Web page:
It was the steamer Wisconsin that sailed the summer sea.
And the skipper had taken the Common Council to bear him company.
Bright were their smiles as the dewy morning of a pleasant summer day.
And their noses were red as peony that opens in the month of May.


   The tug B. L. Cockell of Pentwater arrived at 1:30 this morning. She is going on the dry dock at Kirby’s ship yard for repairs.


   Grand River was never known to be so low as at present. The steamer Barrett lies stranded at Eastmanville unable to get any further.


   The barge Philetus Sawyer arrived with stone for the piers. She coaled at Kirby coal yard.

   A scow load of brick arrived this p.m. for the electric plant.

   Quite a number of our citizens went to Milwaukee Sunday night on the steamer City of Milwaukee, and all report a good time.

   The steamship Atlanta, of the Goodrich line, left Chicago this morning at one o’clock and arrived in port about a half past eleven, which is remarkably good time in a heavy sea. The Atlanta proves to be a first-rate sea boat and the passengers who came over in her have nothing but praise for her and her gallant crew.


   The barge V. E. Rumler of Silver Lake, with others ran into our harbor last night and remained until this morning when the rather heavy sea which had been running was subsided somewhat.


   The tug B. L. Cockrell which has been on the dry dock at Kirby’s ship yard returned to Pentwater this morning.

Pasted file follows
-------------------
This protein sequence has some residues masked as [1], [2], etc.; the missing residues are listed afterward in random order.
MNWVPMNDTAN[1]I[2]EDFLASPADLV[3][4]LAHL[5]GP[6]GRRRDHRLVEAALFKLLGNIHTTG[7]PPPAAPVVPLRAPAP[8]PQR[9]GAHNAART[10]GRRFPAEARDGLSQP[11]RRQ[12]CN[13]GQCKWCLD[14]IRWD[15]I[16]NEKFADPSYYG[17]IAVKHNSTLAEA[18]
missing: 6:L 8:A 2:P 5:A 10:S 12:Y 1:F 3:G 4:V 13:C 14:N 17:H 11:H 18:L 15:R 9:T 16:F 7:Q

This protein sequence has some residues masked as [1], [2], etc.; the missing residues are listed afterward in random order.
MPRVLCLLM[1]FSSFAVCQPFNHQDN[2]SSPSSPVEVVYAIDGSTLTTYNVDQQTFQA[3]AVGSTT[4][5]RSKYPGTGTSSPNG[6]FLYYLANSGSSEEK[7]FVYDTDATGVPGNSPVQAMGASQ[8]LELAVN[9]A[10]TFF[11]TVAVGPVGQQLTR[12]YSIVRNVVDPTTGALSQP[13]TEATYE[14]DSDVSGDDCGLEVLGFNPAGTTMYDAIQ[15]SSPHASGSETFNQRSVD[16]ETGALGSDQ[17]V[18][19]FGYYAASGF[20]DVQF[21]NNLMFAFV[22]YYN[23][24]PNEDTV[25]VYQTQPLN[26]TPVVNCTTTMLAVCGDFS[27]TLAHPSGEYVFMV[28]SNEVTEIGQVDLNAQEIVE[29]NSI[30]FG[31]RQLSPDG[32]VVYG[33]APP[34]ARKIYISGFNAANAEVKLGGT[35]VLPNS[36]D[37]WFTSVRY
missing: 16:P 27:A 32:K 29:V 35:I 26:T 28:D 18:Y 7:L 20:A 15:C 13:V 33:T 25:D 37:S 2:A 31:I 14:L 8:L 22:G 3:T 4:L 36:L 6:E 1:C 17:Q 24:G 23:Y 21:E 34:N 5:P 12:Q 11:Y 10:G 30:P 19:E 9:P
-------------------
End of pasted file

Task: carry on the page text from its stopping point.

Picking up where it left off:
The Lizzie Walsh, Captain Aris Woltman, with a large crowd of excursionists from Ottawa Beach arrived here this morning.

   Spiles are being driven for a dock for the electric light plant.


   The government tug Williams was in port today.

    The large government dredge Saginaw arrived in this port this morning.

   The schooner J. W. Johnson arrived from Muskegon with a load of shingle blocks this p. m.

   The steamer Atlanta got in three hours late this morning, caused by a heavy sea outside.

   The pleasure boat Favorite from Ottawa Beach was in our port yesterday.

   The steamer Joe goes off the route between here and Fruitport Sunday, and will go on the Ottawa Beach and Holland route. The steamer Sprite takes her place.


   The government boat Hancock is in port today.

   The government tug Williams with her three consort scows left last night for Michigan City.

   Wednesday morning as the City of Racine neared Chicago she discovered some wreckage floating in the lake. It is now thought to belong to the lost schooner Thomas Hume, and Capt. Seth Lee of Muskegon has been engaged to make a search for the craft. If found, a diver will go down and examine it.


   The City of Racine in coming out of the Muskegon harbor Saturday struck the bar three or four times.

   A man fell through the dock yesterday morning as he was carrying the line of the Atlanta to a pile.

   The steamer Wisconsin after several attempts to make Muskegon harbor, returned to this city Saturday afternoon. Muskegon is continually bragging of its superior harbor advantages and yet their is not a captain on the lake that would enter that port in a heavy sea.

   Engineer Ludlow is actually surveying Grand River, the Grand Rapids folks still insisting that it can be made into a great ship canal and their city into a seaport. Colonel Ludlow works for a steady salary and under order, but he must be frescoed inside with inward smiles as he thinks of the absurdity of the whole scheme. As well try to move Grand Rapids by rail to Grand Haven.—Muskegon Chronicle.